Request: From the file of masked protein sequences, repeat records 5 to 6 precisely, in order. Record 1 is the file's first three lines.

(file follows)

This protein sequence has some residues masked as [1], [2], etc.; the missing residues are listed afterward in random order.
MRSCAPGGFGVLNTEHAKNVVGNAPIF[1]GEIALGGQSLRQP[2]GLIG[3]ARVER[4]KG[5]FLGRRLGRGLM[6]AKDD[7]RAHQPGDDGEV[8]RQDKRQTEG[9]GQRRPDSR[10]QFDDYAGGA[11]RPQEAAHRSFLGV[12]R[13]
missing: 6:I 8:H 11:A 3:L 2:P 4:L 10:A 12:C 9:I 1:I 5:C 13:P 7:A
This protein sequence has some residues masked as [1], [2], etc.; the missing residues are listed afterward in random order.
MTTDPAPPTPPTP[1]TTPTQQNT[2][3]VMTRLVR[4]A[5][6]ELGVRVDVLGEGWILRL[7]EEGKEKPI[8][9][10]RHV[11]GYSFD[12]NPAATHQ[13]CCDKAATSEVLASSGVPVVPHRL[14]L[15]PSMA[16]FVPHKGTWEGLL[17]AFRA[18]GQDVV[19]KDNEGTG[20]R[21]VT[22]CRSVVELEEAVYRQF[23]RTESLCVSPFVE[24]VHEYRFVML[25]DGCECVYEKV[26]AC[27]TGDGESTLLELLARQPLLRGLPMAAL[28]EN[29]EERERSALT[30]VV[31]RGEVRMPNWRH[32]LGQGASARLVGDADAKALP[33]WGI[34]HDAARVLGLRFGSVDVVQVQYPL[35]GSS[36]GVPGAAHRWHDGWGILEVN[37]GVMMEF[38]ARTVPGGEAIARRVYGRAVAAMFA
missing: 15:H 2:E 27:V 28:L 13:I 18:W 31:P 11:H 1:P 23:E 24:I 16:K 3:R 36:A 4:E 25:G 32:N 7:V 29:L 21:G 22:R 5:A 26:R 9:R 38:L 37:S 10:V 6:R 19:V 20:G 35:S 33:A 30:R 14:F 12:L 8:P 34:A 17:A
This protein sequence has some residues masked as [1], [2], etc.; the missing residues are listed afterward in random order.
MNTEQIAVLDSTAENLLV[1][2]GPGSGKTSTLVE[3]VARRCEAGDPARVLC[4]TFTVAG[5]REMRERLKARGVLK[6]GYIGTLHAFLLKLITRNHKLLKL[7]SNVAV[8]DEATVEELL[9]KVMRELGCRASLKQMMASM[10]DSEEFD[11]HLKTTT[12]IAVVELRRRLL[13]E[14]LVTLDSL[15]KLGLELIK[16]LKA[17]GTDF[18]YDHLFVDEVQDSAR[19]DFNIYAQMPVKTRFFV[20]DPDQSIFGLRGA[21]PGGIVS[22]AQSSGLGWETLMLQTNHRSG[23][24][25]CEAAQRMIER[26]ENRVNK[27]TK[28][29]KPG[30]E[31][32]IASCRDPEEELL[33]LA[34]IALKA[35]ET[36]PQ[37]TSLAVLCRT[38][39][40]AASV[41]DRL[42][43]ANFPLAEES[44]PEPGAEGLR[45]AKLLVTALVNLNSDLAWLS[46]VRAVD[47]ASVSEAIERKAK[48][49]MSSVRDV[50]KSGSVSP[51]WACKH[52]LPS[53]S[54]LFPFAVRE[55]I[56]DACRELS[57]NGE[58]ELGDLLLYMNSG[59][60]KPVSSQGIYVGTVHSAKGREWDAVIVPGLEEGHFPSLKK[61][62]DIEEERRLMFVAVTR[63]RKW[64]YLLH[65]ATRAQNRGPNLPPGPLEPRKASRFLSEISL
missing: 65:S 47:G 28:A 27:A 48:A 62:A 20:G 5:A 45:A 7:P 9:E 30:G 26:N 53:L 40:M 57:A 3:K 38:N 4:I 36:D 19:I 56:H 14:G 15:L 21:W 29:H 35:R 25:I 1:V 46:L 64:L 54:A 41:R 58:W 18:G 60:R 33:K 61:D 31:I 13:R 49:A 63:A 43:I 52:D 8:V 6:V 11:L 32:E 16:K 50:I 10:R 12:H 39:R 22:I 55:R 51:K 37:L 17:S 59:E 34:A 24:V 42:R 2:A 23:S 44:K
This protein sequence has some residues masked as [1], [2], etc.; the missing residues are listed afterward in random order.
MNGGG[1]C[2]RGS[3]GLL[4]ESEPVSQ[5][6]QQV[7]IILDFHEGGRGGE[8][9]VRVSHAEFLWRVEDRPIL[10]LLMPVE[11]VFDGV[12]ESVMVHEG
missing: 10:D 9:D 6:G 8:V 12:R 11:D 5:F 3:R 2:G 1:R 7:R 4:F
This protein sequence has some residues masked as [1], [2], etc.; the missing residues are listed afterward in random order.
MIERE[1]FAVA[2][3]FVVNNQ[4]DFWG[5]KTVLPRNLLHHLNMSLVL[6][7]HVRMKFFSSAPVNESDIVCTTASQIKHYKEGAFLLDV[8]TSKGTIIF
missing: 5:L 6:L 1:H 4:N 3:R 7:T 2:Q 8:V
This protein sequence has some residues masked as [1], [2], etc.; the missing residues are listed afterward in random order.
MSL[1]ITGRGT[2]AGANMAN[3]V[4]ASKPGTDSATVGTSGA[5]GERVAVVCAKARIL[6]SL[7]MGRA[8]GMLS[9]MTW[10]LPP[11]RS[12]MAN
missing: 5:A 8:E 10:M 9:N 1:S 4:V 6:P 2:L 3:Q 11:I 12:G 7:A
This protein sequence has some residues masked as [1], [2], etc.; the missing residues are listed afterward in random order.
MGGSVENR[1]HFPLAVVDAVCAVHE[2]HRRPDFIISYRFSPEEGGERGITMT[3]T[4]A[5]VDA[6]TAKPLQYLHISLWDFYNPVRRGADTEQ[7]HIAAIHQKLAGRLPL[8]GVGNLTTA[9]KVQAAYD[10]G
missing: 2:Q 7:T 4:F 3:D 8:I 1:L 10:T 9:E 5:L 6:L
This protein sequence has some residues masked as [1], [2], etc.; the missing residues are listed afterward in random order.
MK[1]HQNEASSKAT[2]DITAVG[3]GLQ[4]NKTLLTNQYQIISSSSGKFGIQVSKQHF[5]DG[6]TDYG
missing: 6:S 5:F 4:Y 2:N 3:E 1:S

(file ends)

This protein sequence has some residues masked as [1], [2], etc.; the missing residues are listed afterward in random order.
MIERE[1]FAVA[2][3]FVVNNQ[4]DFWG[5]KTVLPRNLLHHLNMSLVL[6][7]HVRMKFFSSAPVNESDIVCTTASQIKHYKEGAFLLDV[8]TSKGTIIF
missing: 5:L 6:L 1:H 4:N 3:R 7:T 2:Q 8:V
This protein sequence has some residues masked as [1], [2], etc.; the missing residues are listed afterward in random order.
MSL[1]ITGRGT[2]AGANMAN[3]V[4]ASKPGTDSATVGTSGA[5]GERVAVVCAKARIL[6]SL[7]MGRA[8]GMLS[9]MTW[10]LPP[11]RS[12]MAN
missing: 5:A 8:E 10:M 9:N 1:S 4:V 6:P 2:L 3:Q 11:I 12:G 7:A